The National Governors Association meeting came and went this weekend without any definitive answers on Medicaid expansion – from both sides of the political divide. Republicans continue to be either adamantly opposed to expanding Medicaid for their populations or undecided about the matter. And Democratic governors, for that matter, have not lined up in total support, either.
Of the country’s 20 Democratic governors (plus Independent Rhode Island Gov. Lincoln Chafee), 13 — and Chafee — plan to fully implement the national health-care law’s Medicaid expansion, while seven have yet to make up their minds, USA Today reported earlier this week.
So what does the chairman of the Democratic Governors Association make of the fact that in more than half a dozen states, Democratic governors are waiting to make a decision on whether they’ll implement a key aspect of President Obama’s signature health-care law?
“Every governor has a unique set of challenges; some have greater political challenges to overcome than others,” DGA chairman and Maryland Gov. Martin O’Malley told reporters Saturday at the National Governors Association annual meeting [...]
Governors of both parties are still studying the potential impact of the provision and have cited a long list of questions they have about how the expansion will be carried out, which many reiterated in interviews at the leaders’ annual summit in colonial Williamsburg. The topic was also front and center at a breakfast of Democratic governors Saturday morning and at a separate roundtable of Republican governors.
Specifically, O’Malley attributed this to the need to reach consensus in some states – and he’s clearly talking about the states where Democratic governors have resisted, like Missouri and West Virginia – where “legislatures… have invested so much politically into beating the president over the head with the Affordable Care Act and to falsely portray it as welfare expansion.” So he’s giving a political analysis. But there’s a policy analysis to be made as well, and O’Malley slipped into this:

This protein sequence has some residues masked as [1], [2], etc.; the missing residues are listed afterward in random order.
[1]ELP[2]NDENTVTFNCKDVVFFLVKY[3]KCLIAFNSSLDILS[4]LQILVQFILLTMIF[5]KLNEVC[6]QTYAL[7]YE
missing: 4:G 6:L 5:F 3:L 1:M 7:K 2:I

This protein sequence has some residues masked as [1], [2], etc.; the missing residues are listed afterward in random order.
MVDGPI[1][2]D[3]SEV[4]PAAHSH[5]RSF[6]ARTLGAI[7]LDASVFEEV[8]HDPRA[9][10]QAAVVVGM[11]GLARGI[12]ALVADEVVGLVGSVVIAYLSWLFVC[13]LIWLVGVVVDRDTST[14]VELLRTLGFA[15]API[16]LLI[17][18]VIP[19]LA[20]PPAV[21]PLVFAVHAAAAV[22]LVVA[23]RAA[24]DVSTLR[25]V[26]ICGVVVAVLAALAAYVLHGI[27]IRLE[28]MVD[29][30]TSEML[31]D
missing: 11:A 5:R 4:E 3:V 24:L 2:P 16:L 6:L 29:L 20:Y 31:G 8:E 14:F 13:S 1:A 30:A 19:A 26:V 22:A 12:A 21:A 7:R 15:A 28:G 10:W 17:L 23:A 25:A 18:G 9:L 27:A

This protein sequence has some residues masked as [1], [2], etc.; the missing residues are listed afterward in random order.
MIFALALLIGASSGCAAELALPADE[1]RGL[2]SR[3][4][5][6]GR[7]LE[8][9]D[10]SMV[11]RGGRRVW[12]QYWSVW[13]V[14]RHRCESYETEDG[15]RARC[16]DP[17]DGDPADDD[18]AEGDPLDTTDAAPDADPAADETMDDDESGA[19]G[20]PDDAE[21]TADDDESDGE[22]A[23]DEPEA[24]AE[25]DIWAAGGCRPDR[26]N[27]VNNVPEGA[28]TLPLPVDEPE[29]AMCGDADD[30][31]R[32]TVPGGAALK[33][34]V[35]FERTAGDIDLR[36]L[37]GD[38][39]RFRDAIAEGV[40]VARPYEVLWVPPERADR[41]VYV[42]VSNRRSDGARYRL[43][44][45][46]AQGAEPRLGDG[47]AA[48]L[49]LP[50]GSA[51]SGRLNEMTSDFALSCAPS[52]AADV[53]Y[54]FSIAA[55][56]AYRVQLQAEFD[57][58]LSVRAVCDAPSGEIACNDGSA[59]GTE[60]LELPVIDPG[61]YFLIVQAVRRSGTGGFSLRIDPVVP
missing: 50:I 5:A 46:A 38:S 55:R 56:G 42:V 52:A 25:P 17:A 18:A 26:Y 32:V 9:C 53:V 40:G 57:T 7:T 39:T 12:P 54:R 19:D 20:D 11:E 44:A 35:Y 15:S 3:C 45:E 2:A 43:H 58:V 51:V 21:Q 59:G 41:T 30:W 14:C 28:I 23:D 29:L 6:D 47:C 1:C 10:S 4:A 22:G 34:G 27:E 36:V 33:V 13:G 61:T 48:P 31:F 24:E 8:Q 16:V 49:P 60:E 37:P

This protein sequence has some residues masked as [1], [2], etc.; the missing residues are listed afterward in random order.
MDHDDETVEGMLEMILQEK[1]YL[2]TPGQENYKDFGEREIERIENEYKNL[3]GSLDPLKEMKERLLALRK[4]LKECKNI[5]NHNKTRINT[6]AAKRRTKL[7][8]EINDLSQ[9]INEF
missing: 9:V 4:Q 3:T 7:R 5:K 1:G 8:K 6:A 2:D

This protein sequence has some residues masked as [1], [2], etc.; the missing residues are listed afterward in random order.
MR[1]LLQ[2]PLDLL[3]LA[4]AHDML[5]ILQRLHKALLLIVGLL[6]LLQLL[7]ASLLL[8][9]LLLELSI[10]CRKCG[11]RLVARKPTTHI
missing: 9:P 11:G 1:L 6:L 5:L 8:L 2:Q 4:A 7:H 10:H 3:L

And you know what, there are some people in that middle category of wanting to leverage as much flexibility from the federal government as possible that are Democrats and some who are Republicans.
I suspect that explains a lot of this. The Supreme Court put the states in a very advantageous position relative to Medicaid. They allowed them serious bargaining leverage to strike better deals with the federal government for their states, perhaps with more flexibility over implementation dates or how the coverage gets parceled out. You can see that in the list of questions from governors on both sides. So for some, there’s a bargaining phase.
For others there’s just an ideological rigidity. Rick Scott (R-FL) said on Fox News this weekend that “this is just another government program where the federal government will run out of money and they’ll put it on the states again.” The Health and Human Services Director of South Carolina said something very similar in much more bureaucratic language, arguing that health care is not just predicated on insurance, and that scarce state resources must be devoted to other priorities first. That’s a roundabout way of saying that the state just doesn’t want to pay the expense. And liberal wonks shoot themselves in the foot with their “good deal” analysis: there is an expense, not only with the federal match at 90% but with the “woodwork” effect, as people eligible under the old program enroll thanks to the newfound publicity, and then get covered under the old, lower federal matching guidelines.
Governors of both parties are basically stalling for time, as they see what the expansion means for their states, and how they can use this leverage to their advantage. Until that works itself out, it will be hard to lean on those ideologically opposed to providing coverage for their poorest citizens.